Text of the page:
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Listeria: FDA finds problems at Ohio ice cream plant

WASHINGTON (AP) — A government investigation of Ohio-based Jeni’s Splendid Ice Creams says there was inadequate testing and cleaning in its Columbus plant before listeria was found in some of its ice cream pints.

The ice cream company recalled all of its products last month. There are no illnesses connected to the recall, and Jeni’s says it is making ice cream again and re-opening shops Friday after intensive cleaning. The Jeni’s recall came as another ice cream company, Texas-based Blue Bell Creameries, also shut down and recalled all of its products after listeria in its products were linked to three deaths.

The Food and Drug Administration released the results of its investigation into Jeni’s plant on Thursday after a Freedom of Information request from The Associated Press. The report says Jeni’s managers did not have an adequate sampling and testing program and were not sufficiently sanitizing some surfaces, including the floors. The report also details residue being found on some equipment.

The report said Jeni’s regulatory manager and director of operations, employees responsible for assuring compliance with government food safety guidelines, showed a “lack of competency” by failing to comply with some of those guidelines. Jeni’s did not have immediate comment on the report.

The company said earlier this month that it had traced the source of the listeria to a pint-filling machine in the plant. CEO John Lowe said the company will never be sure how the bacteria got into the machine, which filled a portion of the pints for retail sales, but that it will spend about $200,000 on changes to make sure it doesn’t happen again. The company also said it would destroy 265 tons of ice cream worth more than $2.5 million.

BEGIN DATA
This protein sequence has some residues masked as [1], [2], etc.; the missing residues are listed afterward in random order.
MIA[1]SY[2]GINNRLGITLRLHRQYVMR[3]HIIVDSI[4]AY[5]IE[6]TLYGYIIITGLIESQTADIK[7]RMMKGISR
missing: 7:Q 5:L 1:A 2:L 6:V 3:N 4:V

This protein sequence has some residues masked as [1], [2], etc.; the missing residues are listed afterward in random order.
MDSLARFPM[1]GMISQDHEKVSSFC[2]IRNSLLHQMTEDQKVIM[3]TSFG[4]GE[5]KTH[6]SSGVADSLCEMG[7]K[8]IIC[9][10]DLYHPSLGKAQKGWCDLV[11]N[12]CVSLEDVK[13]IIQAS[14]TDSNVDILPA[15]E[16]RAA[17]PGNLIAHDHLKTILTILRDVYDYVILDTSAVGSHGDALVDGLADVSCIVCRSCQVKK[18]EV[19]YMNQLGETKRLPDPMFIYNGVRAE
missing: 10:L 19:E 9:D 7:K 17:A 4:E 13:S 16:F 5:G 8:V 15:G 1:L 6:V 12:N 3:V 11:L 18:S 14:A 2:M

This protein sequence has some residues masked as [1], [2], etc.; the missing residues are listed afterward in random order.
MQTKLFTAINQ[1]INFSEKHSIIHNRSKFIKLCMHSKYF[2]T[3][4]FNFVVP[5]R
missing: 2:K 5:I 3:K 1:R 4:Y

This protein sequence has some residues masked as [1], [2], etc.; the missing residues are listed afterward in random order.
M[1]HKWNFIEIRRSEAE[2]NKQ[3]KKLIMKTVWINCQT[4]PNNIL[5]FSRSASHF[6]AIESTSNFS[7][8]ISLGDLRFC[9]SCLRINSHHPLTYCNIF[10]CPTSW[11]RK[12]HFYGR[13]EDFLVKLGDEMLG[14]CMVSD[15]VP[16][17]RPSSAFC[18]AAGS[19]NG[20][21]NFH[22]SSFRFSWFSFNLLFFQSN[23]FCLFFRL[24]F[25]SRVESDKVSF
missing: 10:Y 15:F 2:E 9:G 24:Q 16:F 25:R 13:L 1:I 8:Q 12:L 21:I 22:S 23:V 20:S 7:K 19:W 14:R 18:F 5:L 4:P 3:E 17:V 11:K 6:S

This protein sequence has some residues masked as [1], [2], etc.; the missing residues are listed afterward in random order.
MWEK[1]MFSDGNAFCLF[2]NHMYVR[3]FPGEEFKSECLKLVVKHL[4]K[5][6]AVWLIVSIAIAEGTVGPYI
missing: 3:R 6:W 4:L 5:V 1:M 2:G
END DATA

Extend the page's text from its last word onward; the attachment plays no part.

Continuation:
Jeni’s has said its ice cream will start to return to store shelves later this summer.

A 2008 inspection of Jeni’s Columbus plant, results of which were also released by the FDA in response to the AP’s Freedom of Information request, showed evidence of the presence of rodents and insects and inadequate personal cleanliness of employees. The 2015 investigation didn’t find any of those problems.

The FDA also released results of 2009 and 2012 inspections of Blue Bell’s plants in Texas and Oklahoma on Thursday. Those inspections showed some early evidence of problems at those facilities, including condensation dripping into containers before they were filled with ice cream and residue on some food receptacles.

An investigation released earlier this month showed that Blue Bell knew there was listeria in the Oklahoma plant as far back as two years ago. The FDA investigation conducted after Blue Bell was linked to the illnesses found 17 positive company tests for listeria on equipment and around the company’s Oklahoma plant from March 2013 through February 2015. The FDA said it had not been notified of the listeria findings.

The agency said it isn’t uncommon for companies not to report findings of listeria or other pathogens. Companies are only required to report to the FDA if they find a “reasonable probability” that a food could make people sick. Blue Bell’s listeria samples were found on surfaces and not in the ice cream, and the company hadn’t tested to see if the listeria strains found were among those that are the most dangerous.

Listeria generally only affects the elderly, people with compromised immune systems, and pregnant women and their newborn infants. It can cause fever, muscle aches and gastrointestinal symptoms and can be fatal. It also can cause miscarriage, stillbirth, premature labor, and serious illness or death in newborn babies.

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Find Mary Clare Jalonick on Twitter: http://twitter.com/mcjalonick

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